Kevin hails from the San Francisco Bay area where he spent many years working for the 11th Hour Project, making and managing many grants in the Ecological Agriculture program. It was through this work he was introduced to the practice of Holistic Management, which Kevin sees as a tool to promote better environmental stewardship of rangelands. Kevin recently launched his own foundation, The Regenerative Agriculture Foundation, which will allow him even more opportunities to fund and support efforts in responsible and sustainable agriculture. Kevin joined the HMI Board in 2014 and currently serves as the Development Committee Chair.
Gerardo joined the HMI Board in November 2015. He serves as a professor in the Animal Science and Ecology department at the University of Chihuahua, is currently a doctoral candidate, and has managed his family ranch. Gerardo is passionate about the health of the rangelands of the world and the quality of life in rural communities. He believes Holistic Management is a means to bring these about and sees serving as an HMI Board member as the perfect environment to accomplish it.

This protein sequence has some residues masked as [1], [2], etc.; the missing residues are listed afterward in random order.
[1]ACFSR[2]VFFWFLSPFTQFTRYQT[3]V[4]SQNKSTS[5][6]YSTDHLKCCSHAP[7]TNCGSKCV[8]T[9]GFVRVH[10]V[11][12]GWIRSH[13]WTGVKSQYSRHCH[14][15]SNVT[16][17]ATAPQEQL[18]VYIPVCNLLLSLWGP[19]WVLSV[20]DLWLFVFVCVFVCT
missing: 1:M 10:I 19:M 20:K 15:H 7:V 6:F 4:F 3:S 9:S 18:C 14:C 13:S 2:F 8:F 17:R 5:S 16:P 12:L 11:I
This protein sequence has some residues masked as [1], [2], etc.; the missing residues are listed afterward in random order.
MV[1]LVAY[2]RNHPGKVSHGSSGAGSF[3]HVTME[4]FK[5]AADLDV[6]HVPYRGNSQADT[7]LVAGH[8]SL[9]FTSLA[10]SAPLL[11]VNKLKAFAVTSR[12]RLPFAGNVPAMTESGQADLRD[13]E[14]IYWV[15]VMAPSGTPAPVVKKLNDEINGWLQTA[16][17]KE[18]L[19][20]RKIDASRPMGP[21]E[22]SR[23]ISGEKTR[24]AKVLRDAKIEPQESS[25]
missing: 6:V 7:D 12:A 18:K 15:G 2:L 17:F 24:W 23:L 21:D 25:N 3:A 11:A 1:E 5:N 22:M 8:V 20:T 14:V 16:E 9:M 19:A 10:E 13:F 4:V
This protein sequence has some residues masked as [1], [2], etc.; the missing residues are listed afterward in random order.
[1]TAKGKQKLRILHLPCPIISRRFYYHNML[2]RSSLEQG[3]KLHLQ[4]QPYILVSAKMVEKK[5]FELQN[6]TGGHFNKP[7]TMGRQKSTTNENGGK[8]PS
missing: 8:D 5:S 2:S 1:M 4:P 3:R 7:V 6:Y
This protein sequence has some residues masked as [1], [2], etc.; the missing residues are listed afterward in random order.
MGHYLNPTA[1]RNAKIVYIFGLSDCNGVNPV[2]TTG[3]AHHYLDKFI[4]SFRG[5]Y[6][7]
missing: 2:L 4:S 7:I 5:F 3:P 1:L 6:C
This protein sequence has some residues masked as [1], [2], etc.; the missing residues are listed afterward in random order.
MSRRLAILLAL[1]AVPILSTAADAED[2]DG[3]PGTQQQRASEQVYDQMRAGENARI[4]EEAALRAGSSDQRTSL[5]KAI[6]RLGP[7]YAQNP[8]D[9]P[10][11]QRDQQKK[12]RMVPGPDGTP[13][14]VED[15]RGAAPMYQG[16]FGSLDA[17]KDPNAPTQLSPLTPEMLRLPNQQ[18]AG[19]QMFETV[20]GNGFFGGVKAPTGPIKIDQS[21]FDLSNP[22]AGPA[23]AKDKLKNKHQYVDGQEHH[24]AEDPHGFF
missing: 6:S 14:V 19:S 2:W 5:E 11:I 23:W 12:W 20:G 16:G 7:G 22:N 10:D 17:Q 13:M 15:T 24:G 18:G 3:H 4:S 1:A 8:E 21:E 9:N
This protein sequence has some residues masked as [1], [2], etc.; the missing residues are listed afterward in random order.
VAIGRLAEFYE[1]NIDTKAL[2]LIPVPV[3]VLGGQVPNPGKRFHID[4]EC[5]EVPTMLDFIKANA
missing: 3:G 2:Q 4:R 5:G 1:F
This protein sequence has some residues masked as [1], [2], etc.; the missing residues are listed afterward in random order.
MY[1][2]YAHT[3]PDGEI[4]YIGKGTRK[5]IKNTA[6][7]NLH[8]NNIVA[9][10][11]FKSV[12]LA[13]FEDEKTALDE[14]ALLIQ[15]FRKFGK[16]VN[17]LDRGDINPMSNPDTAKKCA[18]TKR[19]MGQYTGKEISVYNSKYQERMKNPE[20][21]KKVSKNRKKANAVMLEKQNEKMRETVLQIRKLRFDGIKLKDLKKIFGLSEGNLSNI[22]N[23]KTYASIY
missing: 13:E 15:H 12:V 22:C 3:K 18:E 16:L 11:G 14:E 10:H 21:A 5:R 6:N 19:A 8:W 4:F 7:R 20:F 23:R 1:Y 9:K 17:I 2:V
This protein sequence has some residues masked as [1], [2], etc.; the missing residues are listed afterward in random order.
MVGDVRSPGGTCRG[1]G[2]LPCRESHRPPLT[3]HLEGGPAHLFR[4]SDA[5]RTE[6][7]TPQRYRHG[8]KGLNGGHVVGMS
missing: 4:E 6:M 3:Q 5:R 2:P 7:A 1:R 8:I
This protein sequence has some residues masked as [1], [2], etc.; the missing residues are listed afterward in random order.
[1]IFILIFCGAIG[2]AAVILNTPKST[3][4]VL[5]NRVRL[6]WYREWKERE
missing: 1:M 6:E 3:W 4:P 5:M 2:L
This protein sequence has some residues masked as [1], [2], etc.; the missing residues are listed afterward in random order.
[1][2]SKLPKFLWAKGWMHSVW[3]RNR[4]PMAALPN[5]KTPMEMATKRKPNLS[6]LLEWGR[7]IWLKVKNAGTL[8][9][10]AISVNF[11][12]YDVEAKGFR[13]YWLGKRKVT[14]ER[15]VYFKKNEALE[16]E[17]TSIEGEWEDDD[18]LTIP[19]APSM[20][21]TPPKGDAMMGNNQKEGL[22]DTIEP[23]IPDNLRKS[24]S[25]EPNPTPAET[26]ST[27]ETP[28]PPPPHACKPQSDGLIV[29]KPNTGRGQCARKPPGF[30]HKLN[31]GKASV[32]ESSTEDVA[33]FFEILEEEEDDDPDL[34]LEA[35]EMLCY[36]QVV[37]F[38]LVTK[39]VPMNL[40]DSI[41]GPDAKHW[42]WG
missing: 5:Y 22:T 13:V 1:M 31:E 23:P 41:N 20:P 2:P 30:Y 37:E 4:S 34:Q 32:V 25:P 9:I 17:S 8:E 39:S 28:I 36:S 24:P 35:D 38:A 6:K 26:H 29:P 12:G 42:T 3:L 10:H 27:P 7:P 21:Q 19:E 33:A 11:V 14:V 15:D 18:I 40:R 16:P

Delane lives at the Taos Pueblo in Taos, New Mexico. He is the Executive Director of the Indian Nations Conservation Alliance. He earned an M.S. in Ranch Management and Agribusiness from the King Ranch Institute for Ranch Management at Texas A&M University-Kingsville and a B.A.Sc. in Agribusiness/Agricultural Business Operations at Oklahoma Panhandle State University. He also serves on the board of directors for Navajo Agricultural Products Industry and is the former chair of the Native American Rangeland Advisory Committee for the Society for Range Management. Delane has been drawn to Holistic Management for a number of years but took his first formal Holistic Management training through HMI’s Whole Farm/Ranch Land Management Training course in 2016 with Kirk Gadzia. Delane is excited about being on HMI’s board and brings his expertise with tribal lands to share with the organization.